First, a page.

August 12, 1997 in City

Try Floating Into Downtown Seattle Commuters, Visitors Are Hopping Onto The Water Taxi

Lynda V. Mapes Staff writer
 

Deep in the heart of rush-hour traffic, at the foot of skyscrapers disgorging still more people headed for even more cars, there’s an escape hatch from the rat race: the Admiral Pete.

A spry little catamaran-hulled boat, the Admiral Pete is an alternative to that most pernicious of Seattle weeds, the automobile.

The boat is used by commuters and joyriders crossing the sparkling blue of Elliott Bay between downtown and West Seattle.

She’s a water taxi, launched as an experiment two months ago by a group of local government agencies in cooperation with a private cruise line that provided the boat.

The hope is that people will like the boat enough to get out of their cars. It’s a good gamble, considering the alternative. The West Seattle Bridge at rush hour is a tangled web of tractor-trailers, commuters and out of town tourists bumbling obliviously along.

Crossing the two-mile bridge can take half an hour. It’s four lanes of pure hassle, with a low lump of asphalt providing the only division between opposing lanes. Strips of metal between spans of pavement also give motorists a good solid jolt at regular intervals.

On game nights at the Kingdome, tie-ups on the bridge are even worse. Then there is the pleasure of finding a parking place downtown and paying for it.

Or there’s the Admiral Pete. Its riders, with their shades and sunhats, many with an iced latte or lemonade in hand as they board, hardly look the part of the beleaguered Seattle commuter.

“I love the water taxi. It’s so nice and soothing,” said Jackie Bergman, who uses it to get from her West Seattle home in Alki to her downtown job at Seafirst Bank.

A native of New Jersey, Bergman said she can hardly believe her commute is a quick slip across a sparkling bay, then a ride on a free shuttle bus 3-1/2 blocks to her home.

Outside the main cabin, other commuters kick back in deck chairs, watching the snow-capped Olympic Mountains crown the boat’s spreading wake.

Water taxis are common in some parts of the world, including Venice, Italy, where workhorse boats called vaporettos haul tourists and townspeople around for a nominal fee.

While there are pedestrian and car ferries serving the Seattle waterfront, none of them stops at other city piers. Instead they take commuters across Elliott Bay to Vashon and Bainbridge islands, or to Bremerton in Kitsap County.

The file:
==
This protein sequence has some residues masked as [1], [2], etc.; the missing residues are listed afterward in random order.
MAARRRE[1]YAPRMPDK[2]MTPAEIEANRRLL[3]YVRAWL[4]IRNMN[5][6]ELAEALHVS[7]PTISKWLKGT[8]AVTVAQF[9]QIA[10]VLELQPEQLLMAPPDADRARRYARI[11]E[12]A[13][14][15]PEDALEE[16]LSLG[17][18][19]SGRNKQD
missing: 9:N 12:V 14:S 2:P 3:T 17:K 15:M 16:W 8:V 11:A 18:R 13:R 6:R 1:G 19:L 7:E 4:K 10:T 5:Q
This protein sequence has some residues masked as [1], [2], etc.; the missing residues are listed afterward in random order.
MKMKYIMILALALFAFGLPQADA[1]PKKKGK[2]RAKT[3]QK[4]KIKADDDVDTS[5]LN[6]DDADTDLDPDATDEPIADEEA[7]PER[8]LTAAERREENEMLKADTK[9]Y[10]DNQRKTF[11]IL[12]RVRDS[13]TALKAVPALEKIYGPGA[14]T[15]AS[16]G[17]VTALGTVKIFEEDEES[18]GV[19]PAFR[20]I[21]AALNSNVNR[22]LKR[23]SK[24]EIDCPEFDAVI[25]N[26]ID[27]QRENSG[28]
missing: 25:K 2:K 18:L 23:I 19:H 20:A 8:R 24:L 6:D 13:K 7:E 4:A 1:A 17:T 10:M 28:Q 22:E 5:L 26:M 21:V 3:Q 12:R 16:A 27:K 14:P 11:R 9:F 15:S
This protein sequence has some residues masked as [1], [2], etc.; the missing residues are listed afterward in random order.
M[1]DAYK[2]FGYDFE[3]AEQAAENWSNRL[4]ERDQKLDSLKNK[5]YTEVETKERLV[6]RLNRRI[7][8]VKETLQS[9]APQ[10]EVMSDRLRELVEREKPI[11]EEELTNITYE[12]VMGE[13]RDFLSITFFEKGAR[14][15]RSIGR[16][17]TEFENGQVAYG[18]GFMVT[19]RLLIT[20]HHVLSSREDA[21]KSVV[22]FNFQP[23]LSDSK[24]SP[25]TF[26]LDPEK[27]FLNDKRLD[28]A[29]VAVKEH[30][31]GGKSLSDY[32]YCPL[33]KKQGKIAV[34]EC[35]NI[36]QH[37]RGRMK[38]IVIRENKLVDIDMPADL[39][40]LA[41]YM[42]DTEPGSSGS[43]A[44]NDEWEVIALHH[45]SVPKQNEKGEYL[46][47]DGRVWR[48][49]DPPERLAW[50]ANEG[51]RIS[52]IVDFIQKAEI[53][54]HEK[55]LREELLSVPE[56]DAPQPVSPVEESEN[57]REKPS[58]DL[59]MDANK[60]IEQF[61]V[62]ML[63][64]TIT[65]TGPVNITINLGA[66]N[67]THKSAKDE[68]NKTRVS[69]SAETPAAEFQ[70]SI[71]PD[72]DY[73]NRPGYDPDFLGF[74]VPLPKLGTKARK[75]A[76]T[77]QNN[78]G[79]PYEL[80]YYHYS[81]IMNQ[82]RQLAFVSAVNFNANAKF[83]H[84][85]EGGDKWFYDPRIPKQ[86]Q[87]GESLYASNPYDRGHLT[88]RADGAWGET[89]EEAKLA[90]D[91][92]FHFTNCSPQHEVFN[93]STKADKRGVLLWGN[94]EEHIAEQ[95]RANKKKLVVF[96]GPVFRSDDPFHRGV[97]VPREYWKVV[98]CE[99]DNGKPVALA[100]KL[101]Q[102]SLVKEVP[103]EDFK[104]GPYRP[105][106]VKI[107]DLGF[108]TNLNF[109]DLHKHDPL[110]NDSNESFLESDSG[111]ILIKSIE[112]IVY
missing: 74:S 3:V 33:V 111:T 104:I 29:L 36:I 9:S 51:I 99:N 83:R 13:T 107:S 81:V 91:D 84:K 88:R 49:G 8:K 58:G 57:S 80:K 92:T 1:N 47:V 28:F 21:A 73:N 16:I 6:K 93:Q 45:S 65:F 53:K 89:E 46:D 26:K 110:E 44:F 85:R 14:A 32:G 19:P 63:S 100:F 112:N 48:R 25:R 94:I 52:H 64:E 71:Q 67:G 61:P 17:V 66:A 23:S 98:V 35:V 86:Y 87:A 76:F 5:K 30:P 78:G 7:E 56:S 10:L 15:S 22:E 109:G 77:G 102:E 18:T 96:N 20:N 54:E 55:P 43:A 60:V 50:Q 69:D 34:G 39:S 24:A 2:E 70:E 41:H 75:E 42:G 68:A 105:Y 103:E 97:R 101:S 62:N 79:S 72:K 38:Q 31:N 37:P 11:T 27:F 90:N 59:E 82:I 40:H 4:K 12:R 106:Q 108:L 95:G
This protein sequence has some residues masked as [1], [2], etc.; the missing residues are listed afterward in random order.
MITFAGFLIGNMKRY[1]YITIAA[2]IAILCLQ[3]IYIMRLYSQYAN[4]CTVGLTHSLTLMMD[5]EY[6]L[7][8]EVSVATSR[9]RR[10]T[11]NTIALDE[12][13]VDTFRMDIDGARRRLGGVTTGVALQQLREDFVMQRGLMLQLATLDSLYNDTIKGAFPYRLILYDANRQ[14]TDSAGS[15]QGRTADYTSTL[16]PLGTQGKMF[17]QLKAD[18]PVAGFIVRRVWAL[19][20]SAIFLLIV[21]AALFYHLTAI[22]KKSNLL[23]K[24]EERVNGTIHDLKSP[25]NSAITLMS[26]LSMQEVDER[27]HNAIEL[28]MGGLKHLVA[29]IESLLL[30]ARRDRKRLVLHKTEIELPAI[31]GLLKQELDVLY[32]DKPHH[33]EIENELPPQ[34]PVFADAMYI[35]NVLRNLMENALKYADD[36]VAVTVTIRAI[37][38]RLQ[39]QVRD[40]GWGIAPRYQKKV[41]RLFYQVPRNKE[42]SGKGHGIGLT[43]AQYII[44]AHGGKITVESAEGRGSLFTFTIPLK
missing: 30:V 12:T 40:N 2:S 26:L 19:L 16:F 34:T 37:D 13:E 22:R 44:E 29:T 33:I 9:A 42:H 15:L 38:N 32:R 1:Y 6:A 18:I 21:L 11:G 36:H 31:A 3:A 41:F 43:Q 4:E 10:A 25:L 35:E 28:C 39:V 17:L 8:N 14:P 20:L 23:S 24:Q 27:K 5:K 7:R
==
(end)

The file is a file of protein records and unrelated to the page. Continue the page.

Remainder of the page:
Only the Admiral Pete offers a way to get around Seattle by water, and the idea appears to be catching on.

For Darren Walsh, taking the water taxi downtown for dinner alfresco with his family was a simple decision.

“It’s a no-brainer,” said Walsh, a computer programmer.

After all, the trip costs $2 each way and takes about 8 minutes at a quick clip of about 20 knots. Getting to the same location by car from downtown can easily take three times as long, and parking can cost twice as much.

And on the freeway there’s no salt spray, no seagulls dipping and turning, and no fishing boats to watch as the taxi shears by. Since the demonstration project was launched June 28, about 18,000 people have ridden the boat, according to Cheryl Cronander of the city of Seattle.

It’s been an expensive experiment. An earlier boat used for the job, the General Chesty, cost about $80 an hour to operate, and easily covered operational costs with passenger fares.

But it also broke down so often a succession of other boats were pressed into service until the Admiral Pete was secured. She costs about $200 an hour, or an estimated $75,000 to run throughout the month of August.

Cruise dates had to be purchased from the private charter service that owns the boat to keep the Admiral Pete available to the public as a taxi.

The water taxi experiment will run until Sept. 1, or until the money runs out, Cronander said.

Ridership has continued to build and there’s talk of getting a federal grant to help pay for permanent service. Beki Blegen would like that.

“This is so much more relaxing than driving,” said Blegen, who uses the boat to get to her job at a downtown law firm. “It’s great. You can just sit here and drink your latte.”

, DataTimes ILLUSTRATION: 2 Photos (1 color)


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